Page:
Why don’t things ever go my way? Why do all these bad things happen to me? Why can’t I ever get a break? These questions can be a good indicator that a person is wallowing in self-pity, when the actual answers to the questions might be the key to the solution.
Of course, sometimes we actually do get a series of bad breaks and it looks like the universe is conspiring against us, but how we react to these life lessons defines our outlook. And, if we’re alcoholics in recovery, it defines how well we’re using the tools that keep us sober. Take any ten recovering alcoholics and give them the same challenges. Then watch who the complainers are and who instead gets busy matching calamity with serenity, assessing the situation honestly, and then taking indicated action while staying out of the results.
Wallowing in self-pityis a symptom of self-centeredness, the primary enemy of the recovering alcoholic. Let’s examine the questions at the top of the page:
- Why don’t things ever go my way?—Most alcoholics find that they have been too insistent on having the world conform to their script, and the frustration when it doesn’t usually leads them to the next drink. An important part of recovery is the recognition that life presents us with people and circumstances with no regard for our expectations; accepting life on life’s terms and moving forward with right action and according to principal will, in the long run, bring us vastly better outcomes than insisting on wrestling the world to submit to our will.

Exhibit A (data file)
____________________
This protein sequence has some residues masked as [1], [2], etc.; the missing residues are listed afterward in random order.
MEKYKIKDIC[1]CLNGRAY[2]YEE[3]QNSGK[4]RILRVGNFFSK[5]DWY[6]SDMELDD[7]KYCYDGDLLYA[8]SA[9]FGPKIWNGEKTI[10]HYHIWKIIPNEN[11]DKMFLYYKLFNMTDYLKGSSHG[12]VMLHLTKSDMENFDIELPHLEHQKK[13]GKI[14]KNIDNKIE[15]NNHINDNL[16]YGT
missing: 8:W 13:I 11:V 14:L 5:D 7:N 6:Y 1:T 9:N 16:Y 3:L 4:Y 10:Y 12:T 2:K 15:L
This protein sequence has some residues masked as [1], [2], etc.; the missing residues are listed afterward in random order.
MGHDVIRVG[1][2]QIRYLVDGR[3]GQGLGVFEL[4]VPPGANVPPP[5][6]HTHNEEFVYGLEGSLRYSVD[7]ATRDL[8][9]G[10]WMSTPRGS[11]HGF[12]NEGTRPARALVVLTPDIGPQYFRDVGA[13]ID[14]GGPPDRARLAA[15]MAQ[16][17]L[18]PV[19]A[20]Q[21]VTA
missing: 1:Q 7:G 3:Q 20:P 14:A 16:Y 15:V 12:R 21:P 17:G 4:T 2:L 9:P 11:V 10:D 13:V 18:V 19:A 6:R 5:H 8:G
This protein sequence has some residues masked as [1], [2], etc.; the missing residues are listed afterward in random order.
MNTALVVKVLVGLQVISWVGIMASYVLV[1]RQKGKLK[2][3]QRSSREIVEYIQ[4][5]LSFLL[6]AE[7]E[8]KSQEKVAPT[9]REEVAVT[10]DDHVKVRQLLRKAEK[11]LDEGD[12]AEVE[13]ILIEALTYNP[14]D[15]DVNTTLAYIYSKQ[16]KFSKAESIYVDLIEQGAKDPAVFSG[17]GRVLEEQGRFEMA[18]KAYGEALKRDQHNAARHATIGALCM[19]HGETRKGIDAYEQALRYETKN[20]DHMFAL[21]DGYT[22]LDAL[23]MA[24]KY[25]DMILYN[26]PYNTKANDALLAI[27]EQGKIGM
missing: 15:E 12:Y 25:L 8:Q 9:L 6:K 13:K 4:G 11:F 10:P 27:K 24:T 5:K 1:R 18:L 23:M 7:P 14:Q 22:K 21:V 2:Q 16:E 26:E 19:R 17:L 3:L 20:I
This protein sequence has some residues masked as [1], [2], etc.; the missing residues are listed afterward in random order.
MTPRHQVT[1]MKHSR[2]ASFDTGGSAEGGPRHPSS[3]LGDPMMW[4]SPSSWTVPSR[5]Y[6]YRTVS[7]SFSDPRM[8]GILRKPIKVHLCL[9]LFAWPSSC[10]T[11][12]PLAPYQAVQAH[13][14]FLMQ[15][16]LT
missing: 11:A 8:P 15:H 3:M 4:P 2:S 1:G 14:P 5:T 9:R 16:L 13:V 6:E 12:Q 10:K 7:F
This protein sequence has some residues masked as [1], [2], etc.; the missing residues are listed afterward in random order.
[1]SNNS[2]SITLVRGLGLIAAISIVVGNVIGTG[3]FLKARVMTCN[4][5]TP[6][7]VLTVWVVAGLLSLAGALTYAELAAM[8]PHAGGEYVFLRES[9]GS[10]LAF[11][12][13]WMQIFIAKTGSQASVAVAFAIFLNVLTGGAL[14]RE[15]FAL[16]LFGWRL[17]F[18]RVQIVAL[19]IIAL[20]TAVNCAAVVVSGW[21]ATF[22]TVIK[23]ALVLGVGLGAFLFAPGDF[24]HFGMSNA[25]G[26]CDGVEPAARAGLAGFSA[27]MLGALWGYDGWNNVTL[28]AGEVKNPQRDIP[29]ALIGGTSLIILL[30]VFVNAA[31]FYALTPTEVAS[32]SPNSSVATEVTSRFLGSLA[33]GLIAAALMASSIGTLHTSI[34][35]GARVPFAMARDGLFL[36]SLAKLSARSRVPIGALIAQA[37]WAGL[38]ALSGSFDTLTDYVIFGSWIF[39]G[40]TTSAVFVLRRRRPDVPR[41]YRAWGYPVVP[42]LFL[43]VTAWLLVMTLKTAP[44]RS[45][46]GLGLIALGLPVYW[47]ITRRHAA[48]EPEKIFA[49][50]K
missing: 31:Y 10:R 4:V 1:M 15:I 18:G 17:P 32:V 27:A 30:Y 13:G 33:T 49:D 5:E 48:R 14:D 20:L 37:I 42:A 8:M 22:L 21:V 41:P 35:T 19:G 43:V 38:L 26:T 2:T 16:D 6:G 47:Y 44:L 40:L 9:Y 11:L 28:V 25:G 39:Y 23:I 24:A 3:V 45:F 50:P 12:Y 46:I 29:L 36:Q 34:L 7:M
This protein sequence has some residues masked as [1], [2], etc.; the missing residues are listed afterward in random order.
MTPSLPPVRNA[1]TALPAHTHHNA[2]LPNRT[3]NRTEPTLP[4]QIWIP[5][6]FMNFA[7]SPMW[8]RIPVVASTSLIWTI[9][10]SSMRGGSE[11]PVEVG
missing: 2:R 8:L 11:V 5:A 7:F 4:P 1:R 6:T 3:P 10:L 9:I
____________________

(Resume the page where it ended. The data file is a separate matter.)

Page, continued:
- Why do all these bad things happen to me?—Most of the time, upon guided introspection, the recovering alcoholic will find that most of his or her problems were self-inflicted. When it seems like life is ganging up on us, an honest appraisal of our part in circumstances is a good way to begin moving toward a solution. On the other hand, when we get a flat tire in the rain on the way to an important appointment, these aren’t our fault, but wallowing in self-pity certainly doesn’t help us get to the appointment.
- Why can’t I ever get a break?—If you’re in recovery, you got your break the day you found freedom from alcohol and/or drugs. Remembering this can be the key to finding gratitude, which can’t co-exist with self-pity.
Simply put, wallowing in self-pity is useless, counterproductive, wasteful, and dangerous. Recognize its signs—negativity, a feeling of victimhood, envy, and self-justification are a few—and try to move on. Talk to someone you trust and use the tools of recovery.